Yes. This is called an IRA Conversion. The amount converted will be subject to income taxes, however, the 10% IRS penalty will not apply. (Specific rules may apply, please see your tax professional before doing a Roth Conversion)

Can I move my IRA from one institution to another?

Yes. IRAs can be moved from one institution to another as often as desired. This can be done by notifying the financial institution directly and doing a ‘Direct Transfer’ or by making a withdrawal at one institution and ‘Rolling Over’ the funds with another institution. A ‘Direct Transfer’ is a non-reportable transaction and therefore, there is usually less room for error. A ‘Rollover’ reports both the withdrawal and the contribution to the IRS and the two cancel each other out for tax purposes.

Can I invest my IRA in mutual funds?

Yes. IRAs can be invested in many different ways. Contact your tax advisor or our TFS Financial Advisors at 1-800-877-8328 for more information.

Download Whitepaper How to Open an Account


IRA Contribution Q&A


Note: The information below is designed to provide general information concerning IRA accounts. It is not intended to provide legal advice nor to be a detailed explanation of how this information may apply to your individual circumstances. For specific information, you are encouraged to consult your tax or legal professional, IRS Publication 590 for Individual Retirement Accounts, and/or the IRS website at www.irs.gov.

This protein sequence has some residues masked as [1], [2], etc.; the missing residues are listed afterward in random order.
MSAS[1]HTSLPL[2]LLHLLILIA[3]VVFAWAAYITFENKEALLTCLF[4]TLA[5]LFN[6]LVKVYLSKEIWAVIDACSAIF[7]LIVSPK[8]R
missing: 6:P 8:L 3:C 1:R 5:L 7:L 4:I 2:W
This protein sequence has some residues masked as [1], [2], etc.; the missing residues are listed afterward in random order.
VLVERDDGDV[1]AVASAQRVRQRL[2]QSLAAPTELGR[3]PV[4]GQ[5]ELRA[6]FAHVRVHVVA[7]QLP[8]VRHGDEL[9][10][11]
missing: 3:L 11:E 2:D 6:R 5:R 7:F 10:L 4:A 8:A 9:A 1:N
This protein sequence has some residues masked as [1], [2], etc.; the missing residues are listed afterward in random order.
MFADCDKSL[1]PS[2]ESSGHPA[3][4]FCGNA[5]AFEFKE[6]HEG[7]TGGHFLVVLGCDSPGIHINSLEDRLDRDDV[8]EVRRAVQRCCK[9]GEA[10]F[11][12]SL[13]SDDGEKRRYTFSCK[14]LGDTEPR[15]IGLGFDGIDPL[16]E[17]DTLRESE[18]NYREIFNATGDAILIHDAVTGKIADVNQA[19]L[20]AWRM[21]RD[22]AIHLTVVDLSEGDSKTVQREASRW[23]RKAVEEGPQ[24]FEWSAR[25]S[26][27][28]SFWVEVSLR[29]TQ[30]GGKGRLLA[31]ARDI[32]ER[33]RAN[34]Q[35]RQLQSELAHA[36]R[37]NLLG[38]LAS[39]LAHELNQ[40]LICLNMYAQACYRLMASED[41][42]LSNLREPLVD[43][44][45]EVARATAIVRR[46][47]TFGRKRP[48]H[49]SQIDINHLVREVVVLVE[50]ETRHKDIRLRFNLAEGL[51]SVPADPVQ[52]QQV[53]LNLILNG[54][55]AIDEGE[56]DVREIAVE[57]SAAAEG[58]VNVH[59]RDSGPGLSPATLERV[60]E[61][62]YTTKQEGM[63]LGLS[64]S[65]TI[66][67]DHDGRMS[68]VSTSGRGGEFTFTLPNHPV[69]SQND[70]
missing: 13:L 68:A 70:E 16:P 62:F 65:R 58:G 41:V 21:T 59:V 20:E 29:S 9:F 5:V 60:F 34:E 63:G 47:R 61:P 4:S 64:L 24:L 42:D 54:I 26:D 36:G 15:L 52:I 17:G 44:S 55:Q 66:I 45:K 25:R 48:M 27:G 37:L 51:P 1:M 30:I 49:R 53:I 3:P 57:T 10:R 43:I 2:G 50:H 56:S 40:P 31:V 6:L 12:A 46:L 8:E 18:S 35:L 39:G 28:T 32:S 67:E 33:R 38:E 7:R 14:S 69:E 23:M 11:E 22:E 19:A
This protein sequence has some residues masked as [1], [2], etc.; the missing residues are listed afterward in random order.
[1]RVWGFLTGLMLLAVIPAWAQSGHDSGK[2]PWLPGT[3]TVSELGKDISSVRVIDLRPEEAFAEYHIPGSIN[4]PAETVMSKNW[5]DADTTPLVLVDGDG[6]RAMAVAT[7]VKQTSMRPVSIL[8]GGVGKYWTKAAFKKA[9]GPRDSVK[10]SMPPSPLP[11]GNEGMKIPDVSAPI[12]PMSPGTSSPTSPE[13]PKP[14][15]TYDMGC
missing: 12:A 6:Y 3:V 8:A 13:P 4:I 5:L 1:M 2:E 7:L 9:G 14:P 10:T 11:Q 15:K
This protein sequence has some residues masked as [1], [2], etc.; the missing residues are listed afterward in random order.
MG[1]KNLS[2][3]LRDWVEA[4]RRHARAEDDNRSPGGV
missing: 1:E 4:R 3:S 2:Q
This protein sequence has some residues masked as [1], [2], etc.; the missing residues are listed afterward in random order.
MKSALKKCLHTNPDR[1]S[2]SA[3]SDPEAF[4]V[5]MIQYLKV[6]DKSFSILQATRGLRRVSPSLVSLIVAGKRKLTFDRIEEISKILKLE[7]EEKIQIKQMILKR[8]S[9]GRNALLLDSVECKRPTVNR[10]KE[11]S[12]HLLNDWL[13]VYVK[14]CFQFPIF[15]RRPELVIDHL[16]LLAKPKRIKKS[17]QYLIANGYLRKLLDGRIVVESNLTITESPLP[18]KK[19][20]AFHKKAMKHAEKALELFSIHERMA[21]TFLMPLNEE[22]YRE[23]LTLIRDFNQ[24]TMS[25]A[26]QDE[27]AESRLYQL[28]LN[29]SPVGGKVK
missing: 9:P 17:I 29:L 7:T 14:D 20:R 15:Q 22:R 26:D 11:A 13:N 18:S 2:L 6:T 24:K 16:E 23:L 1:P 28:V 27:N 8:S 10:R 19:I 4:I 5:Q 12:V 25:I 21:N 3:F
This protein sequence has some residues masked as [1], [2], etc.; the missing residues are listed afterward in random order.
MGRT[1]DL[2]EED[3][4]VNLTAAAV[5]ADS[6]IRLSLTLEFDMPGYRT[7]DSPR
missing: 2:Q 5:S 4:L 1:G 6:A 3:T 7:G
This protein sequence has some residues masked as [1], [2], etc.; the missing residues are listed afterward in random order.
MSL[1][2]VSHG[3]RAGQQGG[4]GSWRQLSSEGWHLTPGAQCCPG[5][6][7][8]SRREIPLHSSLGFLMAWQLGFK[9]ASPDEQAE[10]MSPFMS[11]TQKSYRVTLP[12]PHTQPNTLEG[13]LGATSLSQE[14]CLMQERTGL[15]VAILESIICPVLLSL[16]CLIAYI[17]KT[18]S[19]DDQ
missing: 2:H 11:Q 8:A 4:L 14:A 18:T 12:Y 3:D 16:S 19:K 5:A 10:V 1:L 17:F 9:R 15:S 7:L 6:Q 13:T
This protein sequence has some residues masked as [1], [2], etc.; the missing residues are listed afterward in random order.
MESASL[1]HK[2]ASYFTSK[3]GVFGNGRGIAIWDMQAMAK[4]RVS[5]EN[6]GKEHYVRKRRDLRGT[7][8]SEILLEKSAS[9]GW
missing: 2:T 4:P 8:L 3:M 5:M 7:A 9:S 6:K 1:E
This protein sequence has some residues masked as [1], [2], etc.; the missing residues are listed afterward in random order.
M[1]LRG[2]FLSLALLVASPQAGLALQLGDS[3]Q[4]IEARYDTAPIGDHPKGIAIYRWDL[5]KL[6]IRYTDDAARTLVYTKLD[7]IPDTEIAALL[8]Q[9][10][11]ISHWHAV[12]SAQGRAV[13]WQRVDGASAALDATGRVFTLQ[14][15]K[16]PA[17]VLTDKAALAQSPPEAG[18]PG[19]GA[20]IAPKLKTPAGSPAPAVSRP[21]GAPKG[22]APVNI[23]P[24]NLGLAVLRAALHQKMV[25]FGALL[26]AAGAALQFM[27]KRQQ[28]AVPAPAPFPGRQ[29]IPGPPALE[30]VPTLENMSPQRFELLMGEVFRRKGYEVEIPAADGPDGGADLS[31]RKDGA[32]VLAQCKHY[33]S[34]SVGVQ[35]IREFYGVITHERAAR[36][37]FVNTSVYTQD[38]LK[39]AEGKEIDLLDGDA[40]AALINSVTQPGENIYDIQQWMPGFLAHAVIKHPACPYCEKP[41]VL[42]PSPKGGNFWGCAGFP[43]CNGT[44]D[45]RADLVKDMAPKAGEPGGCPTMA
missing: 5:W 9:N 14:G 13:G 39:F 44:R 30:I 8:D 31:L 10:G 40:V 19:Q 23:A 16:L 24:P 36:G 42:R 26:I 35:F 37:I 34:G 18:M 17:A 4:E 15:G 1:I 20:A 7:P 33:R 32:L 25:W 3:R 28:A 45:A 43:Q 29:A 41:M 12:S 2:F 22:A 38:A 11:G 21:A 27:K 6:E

How much can I contribute to my IRA?

Contributions can be made to an IRA up to the annual contribution limit or 100% of your earned income, whichever is greater. Every year, the IRS adjusts the contribution limits to keep in line with inflation and the cost of living. The contribution limit for tax year 2015 is $5,500. This is an aggregate total between any Traditional and/or Roth IRA contributions.

What are catch-up contributions?

For years, the maximum limit to contribute to an IRA was fairly low and the IRS did not adjust this amount by the cost of living each year, as they do now. The IRS, realizing that they may not have had practical limits in place, decided to allow individuals that are closer to retiring the ability to ‘catch-up’ on funding their retirement account to make up for lost retirement earnings. Therefore, until an unspecified time, the IRS allows anyone who is 50 years of age or older to contribute an additional $1000 per year.

Is there a minimum amount that I must contribute?

No. Although the IRS has set maximum yearly contribution limits, there is no minimum investment required. However, depending on how the IRA is being invested, there may be product minimum requirements set by the financial institution or Investment Company.

What is the deadline for making an IRA contribution?